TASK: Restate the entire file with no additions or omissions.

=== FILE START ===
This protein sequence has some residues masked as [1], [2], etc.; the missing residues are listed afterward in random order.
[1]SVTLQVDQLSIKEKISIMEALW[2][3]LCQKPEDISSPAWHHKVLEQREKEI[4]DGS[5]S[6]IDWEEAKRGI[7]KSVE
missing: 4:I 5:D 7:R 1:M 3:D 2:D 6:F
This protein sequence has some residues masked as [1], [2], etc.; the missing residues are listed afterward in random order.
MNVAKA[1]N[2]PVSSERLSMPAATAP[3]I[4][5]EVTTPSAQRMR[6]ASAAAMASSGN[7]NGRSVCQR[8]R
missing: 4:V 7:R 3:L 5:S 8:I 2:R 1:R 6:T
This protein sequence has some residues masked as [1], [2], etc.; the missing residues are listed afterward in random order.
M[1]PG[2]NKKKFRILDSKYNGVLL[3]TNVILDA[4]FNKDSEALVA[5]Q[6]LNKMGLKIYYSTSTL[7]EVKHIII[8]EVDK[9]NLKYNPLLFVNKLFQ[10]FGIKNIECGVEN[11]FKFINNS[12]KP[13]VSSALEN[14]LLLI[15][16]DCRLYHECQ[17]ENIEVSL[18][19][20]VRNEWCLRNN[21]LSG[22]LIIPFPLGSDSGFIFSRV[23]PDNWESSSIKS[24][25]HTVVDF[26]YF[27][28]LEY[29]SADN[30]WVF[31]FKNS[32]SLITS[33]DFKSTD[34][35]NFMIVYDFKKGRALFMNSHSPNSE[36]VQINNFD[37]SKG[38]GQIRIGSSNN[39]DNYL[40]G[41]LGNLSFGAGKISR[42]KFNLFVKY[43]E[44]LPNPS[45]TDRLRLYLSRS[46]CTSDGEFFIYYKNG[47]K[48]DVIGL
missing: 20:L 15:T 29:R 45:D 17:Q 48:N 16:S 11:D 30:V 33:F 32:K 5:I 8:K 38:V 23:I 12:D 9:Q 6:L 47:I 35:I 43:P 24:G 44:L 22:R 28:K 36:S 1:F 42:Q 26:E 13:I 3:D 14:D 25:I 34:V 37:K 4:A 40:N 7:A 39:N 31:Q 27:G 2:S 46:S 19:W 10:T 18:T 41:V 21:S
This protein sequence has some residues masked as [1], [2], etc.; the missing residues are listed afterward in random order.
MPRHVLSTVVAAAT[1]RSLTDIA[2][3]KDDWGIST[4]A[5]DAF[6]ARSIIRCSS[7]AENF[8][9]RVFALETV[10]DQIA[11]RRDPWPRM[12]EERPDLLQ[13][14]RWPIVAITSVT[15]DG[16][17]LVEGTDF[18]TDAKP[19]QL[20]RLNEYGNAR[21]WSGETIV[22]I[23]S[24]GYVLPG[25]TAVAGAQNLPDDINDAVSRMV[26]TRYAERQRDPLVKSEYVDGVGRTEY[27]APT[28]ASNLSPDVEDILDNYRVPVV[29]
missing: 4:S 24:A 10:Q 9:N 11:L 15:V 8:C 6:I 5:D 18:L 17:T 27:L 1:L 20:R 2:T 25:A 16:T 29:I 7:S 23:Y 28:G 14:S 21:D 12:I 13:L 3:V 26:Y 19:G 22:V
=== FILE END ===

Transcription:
This protein sequence has some residues masked as [1], [2], etc.; the missing residues are listed afterward in random order.
[1]SVTLQVDQLSIKEKISIMEALW[2][3]LCQKPEDISSPAWHHKVLEQREKEI[4]DGS[5]S[6]IDWEEAKRGI[7]KSVE
missing: 4:I 5:D 7:R 1:M 3:D 2:D 6:F
This protein sequence has some residues masked as [1], [2], etc.; the missing residues are listed afterward in random order.
MNVAKA[1]N[2]PVSSERLSMPAATAP[3]I[4][5]EVTTPSAQRMR[6]ASAAAMASSGN[7]NGRSVCQR[8]R
missing: 4:V 7:R 3:L 5:S 8:I 2:R 1:R 6:T
This protein sequence has some residues masked as [1], [2], etc.; the missing residues are listed afterward in random order.
M[1]PG[2]NKKKFRILDSKYNGVLL[3]TNVILDA[4]FNKDSEALVA[5]Q[6]LNKMGLKIYYSTSTL[7]EVKHIII[8]EVDK[9]NLKYNPLLFVNKLFQ[10]FGIKNIECGVEN[11]FKFINNS[12]KP[13]VSSALEN[14]LLLI[15][16]DCRLYHECQ[17]ENIEVSL[18][19][20]VRNEWCLRNN[21]LSG[22]LIIPFPLGSDSGFIFSRV[23]PDNWESSSIKS[24][25]HTVVDF[26]YF[27][28]LEY[29]SADN[30]WVF[31]FKNS[32]SLITS[33]DFKSTD[34][35]NFMIVYDFKKGRALFMNSHSPNSE[36]VQINNFD[37]SKG[38]GQIRIGSSNN[39]DNYL[40]G[41]LGNLSFGAGKISR[42]KFNLFVKY[43]E[44]LPNPS[45]TDRLRLYLSRS[46]CTSDGEFFIYYKNG[47]K[48]DVIGL
missing: 20:L 15:T 29:R 45:D 17:Q 48:N 16:S 11:D 30:V 33:F 32:K 5:I 8:K 38:V 23:I 12:D 9:Q 6:L 47:I 35:I 43:P 24:G 44:L 22:R 28:K 36:S 1:F 42:Q 26:E 13:I 3:D 14:D 25:I 34:V 37:K 4:A 40:N 7:A 39:N 31:Q 27:G 2:S 46:S 19:W 10:T 18:T 41:V 21:S
This protein sequence has some residues masked as [1], [2], etc.; the missing residues are listed afterward in random order.
MPRHVLSTVVAAAT[1]RSLTDIA[2][3]KDDWGIST[4]A[5]DAF[6]ARSIIRCSS[7]AENF[8][9]RVFALETV[10]DQIA[11]RRDPWPRM[12]EERPDLLQ[13][14]RWPIVAITSVT[15]DG[16][17]LVEGTDF[18]TDAKP[19]QL[20]RLNEYGNAR[21]WSGETIV[22]I[23]S[24]GYVLPG[25]TAVAGAQNLPDDINDAVSRMV[26]TRYAERQRDPLVKSEYVDGVGRTEY[27]APT[28]ASNLSPDVEDILDNYRVPVV[29]
missing: 4:S 24:A 10:Q 9:N 11:L 15:V 8:C 6:I 5:D 18:L 17:T 27:L 1:L 20:R 2:T 25:A 16:T 29:I 7:S 23:Y 28:G 14:S 21:D 12:I 13:L 3:V 26:Y 19:G 22:V